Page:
The departmental officer will consider all the relevant factors and information available, although some factors (outlined below) carry more weight than others.

Factors which might weigh against a health waiver

Factors which might weigh against a health waiver include (but are not limited to):

  • identified prejudice to access
  • very high estimated potential health costs
  • where an adoptive family is very unlikely to be able to substantially mitigate the potential health costs identified (for example where the adoptive family has low income/assets or is already supporting sick family members).

Factors which might support a health waiver

Factors which might support a health waiver include but are not limited to) where:

  • the adoptive family has already formed a close bond with the child

Note: This could include evidence of the adoptive family's preparations for and expectations of the child, particularly in circumstances where personal contact with the child is not permitted.

  • there is a good chance that the potential health costs can be sufficiently mitigated. For example:
  • where the adoptive family has significant assets and income and proposes to fund the care themselves
  • where the family has appropriate private health insurance cover
  • the family seek to make private care arrangements where supportive care is needed.
  • there is a good chance that the potential prejudice to access can be mitigated. For example, where the child would require regular blood products, the adoptive family is willing to become blood donors, even if not directly compatible
  • the family has already adopted a sibling/related child, who is already residing in Australia
  • the family has skills or qualifications which would help the child successfully settle in Australia (such as experience in nursing, teaching, or other field relating to the child's medical condition).

What evidence can I provide in support of a health waiver?

You can provide the following evidence:

  • any qualifications and work history of the adult adoptive family members
  • current employment and salary detail of the adult adoptive family members including details of how long the position has been held
  • assets held by the adult adoptive family members (including home ownership, other property, investments, social security payments from overseas government, private superannuation etc.)
  • skills or other contributions made by the adoptive family to the community
  • any negative impact on another Australian child should a health waiver not be exercised
  • the adoptive family, extended family members, and any other person or organisation's willingness and ability to provide care and support for the adopted child (for example statutory declarations, letters of support)
  • the existing or proposed care arrangements for the child
  • where prejudice to access is identified, arrangements and capacity for its mitigation.
  • any other compassionate and compelling circumstances of your case.

Who decides whether to exercise a health waiver?

The decision to exercise a health waiver will be made by a senior departmental officer delegated by the Minister. The same officer will also make the decision on your adopted child's visa application. 

How long do health assessment and waiver processes take?

Once the required health examinations have been undertaken and any additional medical advice or reports provided (if needed), in most cases it only takes up to a week or two to determine if the applicant meets the health requirement. This is in addition to the time it will take to process the other visa requirements.

Where an applicant fails to meet the health requirement the time it takes to decide whether to exercise a health waiver will depend on whether sufficient information has been provided. Cases which require a recommendation from our national office take, approximately, an additional ten working days, provided that all the necessary information has been submitted.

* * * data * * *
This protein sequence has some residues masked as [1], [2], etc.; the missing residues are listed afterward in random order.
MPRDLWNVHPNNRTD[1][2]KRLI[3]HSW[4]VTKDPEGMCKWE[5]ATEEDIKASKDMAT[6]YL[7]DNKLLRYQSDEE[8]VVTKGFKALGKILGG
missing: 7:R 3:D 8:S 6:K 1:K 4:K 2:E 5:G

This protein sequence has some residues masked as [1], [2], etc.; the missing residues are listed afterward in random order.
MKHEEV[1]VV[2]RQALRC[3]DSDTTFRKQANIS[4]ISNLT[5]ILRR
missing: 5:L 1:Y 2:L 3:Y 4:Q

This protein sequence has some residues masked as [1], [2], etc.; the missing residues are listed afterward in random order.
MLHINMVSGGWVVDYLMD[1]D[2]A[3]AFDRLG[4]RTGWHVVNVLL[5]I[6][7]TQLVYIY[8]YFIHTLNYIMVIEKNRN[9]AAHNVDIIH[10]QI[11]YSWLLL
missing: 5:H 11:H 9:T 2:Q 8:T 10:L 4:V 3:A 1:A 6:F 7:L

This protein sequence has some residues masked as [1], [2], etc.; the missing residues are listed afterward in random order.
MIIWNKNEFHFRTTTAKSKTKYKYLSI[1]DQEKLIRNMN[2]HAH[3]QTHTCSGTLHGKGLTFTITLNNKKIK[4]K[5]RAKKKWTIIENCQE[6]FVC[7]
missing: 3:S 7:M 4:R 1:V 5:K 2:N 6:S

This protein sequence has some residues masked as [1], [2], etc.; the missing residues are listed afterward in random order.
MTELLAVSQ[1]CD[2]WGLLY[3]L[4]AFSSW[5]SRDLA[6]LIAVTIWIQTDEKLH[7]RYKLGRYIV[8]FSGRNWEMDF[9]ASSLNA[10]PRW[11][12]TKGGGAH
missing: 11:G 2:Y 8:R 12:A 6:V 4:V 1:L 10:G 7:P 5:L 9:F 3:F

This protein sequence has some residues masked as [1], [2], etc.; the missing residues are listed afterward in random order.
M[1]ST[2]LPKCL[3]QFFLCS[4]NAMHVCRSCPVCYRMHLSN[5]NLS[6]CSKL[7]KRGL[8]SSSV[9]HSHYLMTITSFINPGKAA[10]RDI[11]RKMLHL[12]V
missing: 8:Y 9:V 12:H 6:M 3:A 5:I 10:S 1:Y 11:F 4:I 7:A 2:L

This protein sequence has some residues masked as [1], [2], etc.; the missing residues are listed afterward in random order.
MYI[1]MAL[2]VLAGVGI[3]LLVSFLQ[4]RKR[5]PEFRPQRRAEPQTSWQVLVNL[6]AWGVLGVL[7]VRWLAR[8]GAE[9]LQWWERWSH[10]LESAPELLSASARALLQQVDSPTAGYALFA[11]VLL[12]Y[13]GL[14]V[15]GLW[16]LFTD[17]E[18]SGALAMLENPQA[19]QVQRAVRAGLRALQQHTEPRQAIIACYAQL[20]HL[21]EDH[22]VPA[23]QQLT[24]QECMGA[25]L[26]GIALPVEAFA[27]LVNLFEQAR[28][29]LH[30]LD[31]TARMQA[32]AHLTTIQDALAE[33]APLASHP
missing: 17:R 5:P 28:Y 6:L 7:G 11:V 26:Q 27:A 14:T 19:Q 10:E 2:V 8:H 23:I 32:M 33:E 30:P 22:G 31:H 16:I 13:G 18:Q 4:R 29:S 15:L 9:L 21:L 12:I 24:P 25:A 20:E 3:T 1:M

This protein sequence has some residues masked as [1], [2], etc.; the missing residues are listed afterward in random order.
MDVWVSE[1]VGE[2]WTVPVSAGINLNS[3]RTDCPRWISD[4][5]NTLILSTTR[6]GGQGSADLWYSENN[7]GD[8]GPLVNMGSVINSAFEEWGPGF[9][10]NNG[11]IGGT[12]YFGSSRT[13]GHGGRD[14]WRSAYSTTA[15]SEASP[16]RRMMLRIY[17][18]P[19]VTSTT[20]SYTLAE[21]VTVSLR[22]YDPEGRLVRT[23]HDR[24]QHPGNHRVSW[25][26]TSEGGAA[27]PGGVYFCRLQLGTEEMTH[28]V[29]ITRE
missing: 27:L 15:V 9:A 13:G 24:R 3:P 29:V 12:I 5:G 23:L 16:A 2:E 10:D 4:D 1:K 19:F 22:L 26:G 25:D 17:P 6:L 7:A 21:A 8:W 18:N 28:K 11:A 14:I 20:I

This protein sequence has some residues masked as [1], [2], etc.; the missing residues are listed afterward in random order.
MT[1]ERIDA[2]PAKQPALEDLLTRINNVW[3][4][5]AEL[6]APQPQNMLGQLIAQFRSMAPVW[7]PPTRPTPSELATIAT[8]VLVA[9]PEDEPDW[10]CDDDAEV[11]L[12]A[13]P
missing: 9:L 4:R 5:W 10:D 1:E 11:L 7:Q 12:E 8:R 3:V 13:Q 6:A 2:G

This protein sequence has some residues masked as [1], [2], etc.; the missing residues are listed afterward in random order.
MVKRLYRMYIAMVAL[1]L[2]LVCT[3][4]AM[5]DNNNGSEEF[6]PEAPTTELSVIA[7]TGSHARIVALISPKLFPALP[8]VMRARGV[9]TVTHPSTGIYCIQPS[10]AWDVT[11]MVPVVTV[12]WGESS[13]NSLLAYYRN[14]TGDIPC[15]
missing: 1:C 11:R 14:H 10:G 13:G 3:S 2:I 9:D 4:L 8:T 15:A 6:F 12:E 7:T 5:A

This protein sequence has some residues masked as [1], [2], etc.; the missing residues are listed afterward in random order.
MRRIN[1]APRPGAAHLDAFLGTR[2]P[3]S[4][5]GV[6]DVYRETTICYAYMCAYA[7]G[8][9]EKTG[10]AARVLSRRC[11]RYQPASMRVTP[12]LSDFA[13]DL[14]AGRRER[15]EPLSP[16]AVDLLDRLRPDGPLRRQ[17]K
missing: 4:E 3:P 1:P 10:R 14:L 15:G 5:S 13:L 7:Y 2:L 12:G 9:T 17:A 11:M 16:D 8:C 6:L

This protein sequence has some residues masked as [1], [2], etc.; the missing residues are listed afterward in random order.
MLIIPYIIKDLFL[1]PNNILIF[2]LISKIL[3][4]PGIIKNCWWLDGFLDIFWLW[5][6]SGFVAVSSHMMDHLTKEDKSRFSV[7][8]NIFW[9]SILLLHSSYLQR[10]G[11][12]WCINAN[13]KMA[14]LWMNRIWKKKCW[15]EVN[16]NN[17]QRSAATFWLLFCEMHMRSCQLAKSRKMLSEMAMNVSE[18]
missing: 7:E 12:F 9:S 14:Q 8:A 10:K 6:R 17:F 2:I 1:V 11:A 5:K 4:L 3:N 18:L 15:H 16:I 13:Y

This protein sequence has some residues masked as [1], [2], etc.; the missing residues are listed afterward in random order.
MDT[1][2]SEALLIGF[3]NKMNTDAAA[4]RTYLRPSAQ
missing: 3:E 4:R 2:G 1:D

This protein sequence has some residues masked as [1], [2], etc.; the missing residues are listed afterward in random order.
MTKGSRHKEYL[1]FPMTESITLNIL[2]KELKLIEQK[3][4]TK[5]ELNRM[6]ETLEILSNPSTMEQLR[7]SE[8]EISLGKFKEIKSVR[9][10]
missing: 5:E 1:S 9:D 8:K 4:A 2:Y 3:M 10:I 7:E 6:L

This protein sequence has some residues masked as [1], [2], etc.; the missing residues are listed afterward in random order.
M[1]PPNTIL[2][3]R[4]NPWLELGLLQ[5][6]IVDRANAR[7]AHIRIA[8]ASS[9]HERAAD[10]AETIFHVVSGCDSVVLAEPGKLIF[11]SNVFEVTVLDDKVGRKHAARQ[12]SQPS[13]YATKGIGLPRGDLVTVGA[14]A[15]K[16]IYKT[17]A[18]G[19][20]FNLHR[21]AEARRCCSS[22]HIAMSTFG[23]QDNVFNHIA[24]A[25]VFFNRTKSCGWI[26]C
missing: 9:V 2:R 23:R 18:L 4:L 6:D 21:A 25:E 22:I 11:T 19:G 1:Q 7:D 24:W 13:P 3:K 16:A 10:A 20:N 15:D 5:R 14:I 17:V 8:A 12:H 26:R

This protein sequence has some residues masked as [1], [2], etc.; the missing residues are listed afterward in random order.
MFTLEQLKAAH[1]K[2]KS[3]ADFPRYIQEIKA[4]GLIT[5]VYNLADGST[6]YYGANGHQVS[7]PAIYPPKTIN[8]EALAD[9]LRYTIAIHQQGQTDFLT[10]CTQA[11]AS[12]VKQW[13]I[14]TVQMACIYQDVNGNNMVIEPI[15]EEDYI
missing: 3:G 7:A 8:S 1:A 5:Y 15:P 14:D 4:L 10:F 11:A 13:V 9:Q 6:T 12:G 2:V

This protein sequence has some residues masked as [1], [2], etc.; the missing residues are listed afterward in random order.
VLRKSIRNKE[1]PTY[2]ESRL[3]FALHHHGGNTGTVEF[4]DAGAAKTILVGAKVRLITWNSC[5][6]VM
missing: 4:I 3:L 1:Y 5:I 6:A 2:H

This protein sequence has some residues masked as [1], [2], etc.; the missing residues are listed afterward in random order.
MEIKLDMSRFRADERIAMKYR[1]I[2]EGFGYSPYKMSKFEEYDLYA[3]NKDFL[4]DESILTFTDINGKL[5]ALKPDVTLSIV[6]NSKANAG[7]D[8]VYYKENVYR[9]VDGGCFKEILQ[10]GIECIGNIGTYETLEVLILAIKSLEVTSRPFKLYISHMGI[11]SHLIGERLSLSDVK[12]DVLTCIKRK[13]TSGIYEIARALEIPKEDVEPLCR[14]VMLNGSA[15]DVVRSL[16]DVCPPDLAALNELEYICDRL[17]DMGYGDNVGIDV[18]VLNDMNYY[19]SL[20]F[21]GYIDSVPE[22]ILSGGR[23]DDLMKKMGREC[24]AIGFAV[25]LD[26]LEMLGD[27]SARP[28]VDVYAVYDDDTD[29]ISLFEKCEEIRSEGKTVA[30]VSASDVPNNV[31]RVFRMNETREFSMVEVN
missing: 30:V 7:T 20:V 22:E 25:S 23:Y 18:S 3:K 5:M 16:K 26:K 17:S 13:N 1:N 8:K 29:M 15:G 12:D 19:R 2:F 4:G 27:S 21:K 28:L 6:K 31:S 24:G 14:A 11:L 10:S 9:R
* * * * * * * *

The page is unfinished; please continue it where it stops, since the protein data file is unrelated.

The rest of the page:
Note: All other visa criteria must be assessed before a health waiver can be considered.

If a health waiver is not granted and my adopted child's visa application is refused – can I appeal the decision?

Yes, you can appeal the decision if your adopted child's visa is refused by applying to the Administrative Appeals Tribunal (AAT) for a review of the decision. The visa decision-maker will provide you with advice about your AAT rights and the strict timeframes that apply for making a review application at the time you are advised of the visa refusal.

Additional information

Tuberculosis (TB)

Tuberculosis is prescribed as a public health risk in the Migration Regulations 1994 and the purpose of these tests is to determine whether there is any evidence of either active or previous TB.

Where there is evidence of possible TB, the applicant will be asked to undergo more specific tests.  If active TB is found, Australian migration law does not allow a visa to be granted.  A person can be effectively treated for TB. This normally takes 6–9 months.  If there is evidence of inactive TB, the applicant may be asked to sign a health undertaking in order to meet the health requirement. A MOC will make this assessment. 

Panel doctors and Medical Officers of the Commonwealth (MOCs)

Applicants applying for an Adoption visa are required to undertake medical examinations with overseas panel doctors or panel radiologists who are appointed by the department.

MOCs are doctors appointed by the Minister for Immigration and Border Protection under Australian migration law.  In making an assessment of whether a visa applicant meets the health requirement, a MOC is required by legislation to take into account the potential health care costs and community services likely to be required by a hypothetical person with a condition of the same level and severity as the applicant.  This includes the need for medical, pharmaceutical and community services, such as assisted accommodation, home and community care, income support such as Special Benefit, Disability Support Pension and Carer's Pension and special educational needs.

The Migration Regulations also require MOCs to assume that applicants granted a visa to enter Australia will utilise fully all entitlements to public health care and community services.

A list of available panel physicians is available on our website.